Protective properties were attributed to the askeletoura by the ancient Greeks. The askeletoura has served as a good luck charm since ancient timesand it was hung over the doors of houses. A ring dating back to the Minoan period, which was found in Mochlos, Sitia, Crete, clearly shows the bulb of the askeletouras hung above the stern of a ship, and  above the gate which is shown in front of the ship. Even Dioscorides praises this onion hanging over the door, and the great Pythagoras also followed this custom. This giant onion, which survives the summer drought to flower in autumn with its tall floral ears, symbolizes the power that people wanted to pass onto their lands and their homes. For the followers of Hippocrates, the askeletoura was one of the oldest medicinal plants. Athianios mentions it as 'myofonon' (meaning 'mouse poison'). Theophrastus wrote about it in "On Plant Histories". He mentions that it blooms three times a year, it has a high rate of germination in uncultivated fields, it grows and stays ageless, and it transmits its germination rate onto other plants that are growing closely to it. The ease with which it germinates and its agelessness were gifts endowed by Kallo, the fairy of beauty, who had sprinkled holy water over it as she came across it during her strolls in the moutnains and the valleys. This tradition also exists in Crete, which gives rise tot he saying that "the askeletoura never dies and will never disappear from the fields." In older times, people hung the askeletoura on the first of May on the doors of their homes to bring them luck, and on New Year's Day, they hung one in the doorway, for good luck. This New Year's custom continues to this day, but we also smash a the askeletoura (like the pomegranate) at the entrance of the house for good luck.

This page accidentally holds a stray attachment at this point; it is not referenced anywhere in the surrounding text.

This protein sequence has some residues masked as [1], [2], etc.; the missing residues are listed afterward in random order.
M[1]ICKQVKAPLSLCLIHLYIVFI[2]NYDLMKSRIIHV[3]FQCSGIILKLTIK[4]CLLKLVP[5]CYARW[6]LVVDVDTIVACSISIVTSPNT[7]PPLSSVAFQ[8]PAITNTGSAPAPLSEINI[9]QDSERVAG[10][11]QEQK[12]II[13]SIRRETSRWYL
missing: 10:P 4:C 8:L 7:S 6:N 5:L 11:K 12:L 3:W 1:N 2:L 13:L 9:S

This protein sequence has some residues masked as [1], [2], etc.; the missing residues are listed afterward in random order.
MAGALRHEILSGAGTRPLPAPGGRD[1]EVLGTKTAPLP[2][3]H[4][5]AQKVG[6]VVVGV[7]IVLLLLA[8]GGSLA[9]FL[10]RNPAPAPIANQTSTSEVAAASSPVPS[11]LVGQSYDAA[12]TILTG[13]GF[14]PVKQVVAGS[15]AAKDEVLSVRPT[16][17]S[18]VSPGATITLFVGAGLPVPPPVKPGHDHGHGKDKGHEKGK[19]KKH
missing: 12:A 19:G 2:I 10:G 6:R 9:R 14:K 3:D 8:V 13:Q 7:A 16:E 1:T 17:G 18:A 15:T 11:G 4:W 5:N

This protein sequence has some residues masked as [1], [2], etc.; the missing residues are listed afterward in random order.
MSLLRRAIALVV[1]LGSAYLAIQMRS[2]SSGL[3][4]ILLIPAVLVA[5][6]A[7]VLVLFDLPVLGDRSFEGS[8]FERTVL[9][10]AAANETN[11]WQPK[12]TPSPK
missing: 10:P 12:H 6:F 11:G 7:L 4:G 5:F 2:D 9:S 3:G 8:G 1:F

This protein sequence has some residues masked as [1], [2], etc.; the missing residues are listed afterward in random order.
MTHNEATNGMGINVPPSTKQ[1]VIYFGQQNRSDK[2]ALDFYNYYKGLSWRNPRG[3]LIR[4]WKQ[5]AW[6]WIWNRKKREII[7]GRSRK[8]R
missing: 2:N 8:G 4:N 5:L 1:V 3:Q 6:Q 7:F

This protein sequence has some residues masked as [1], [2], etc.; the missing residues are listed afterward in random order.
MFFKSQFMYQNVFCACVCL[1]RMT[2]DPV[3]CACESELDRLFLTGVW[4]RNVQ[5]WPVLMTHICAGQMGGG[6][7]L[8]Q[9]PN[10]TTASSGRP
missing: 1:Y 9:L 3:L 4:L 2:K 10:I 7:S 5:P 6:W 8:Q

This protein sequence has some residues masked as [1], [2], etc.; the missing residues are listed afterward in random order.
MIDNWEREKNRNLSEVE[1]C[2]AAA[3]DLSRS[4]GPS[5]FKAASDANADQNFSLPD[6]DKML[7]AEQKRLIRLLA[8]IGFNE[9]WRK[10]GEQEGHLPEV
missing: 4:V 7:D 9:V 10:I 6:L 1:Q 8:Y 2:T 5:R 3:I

Cretan folk healing does not use the plant as an internal medicine. It uses it externally, in bandages of mashed bulbs, as a drug for the treatment of arthritis and rheumatism. The mashed bulbs were also used with flour as a poison against rodents. In September, the askeletoura blooms, bringing forth a long stick full of flowers. When watered, the askeletoura does not bloom; Greece can be very dry in September. Farmers carefully observed the flowering of the askeletoura. When the floral stem of the askeletouras was looking very bright and full of flowers, the barley yield would be good. In the year when it did produce a stem, farmers believed that the crop would be destroyed. In the area of ​​Rethymno, Crete, when the 'lantzouni' (as they called the stem) was full of flowers, they would understand that the winter would be heavy, while when it was half full, the winter would not be so cold. Children used the dried stems as a toy, making various objects with them. The askeletoura is also a very good bee plant, as it contains a lot of nectar.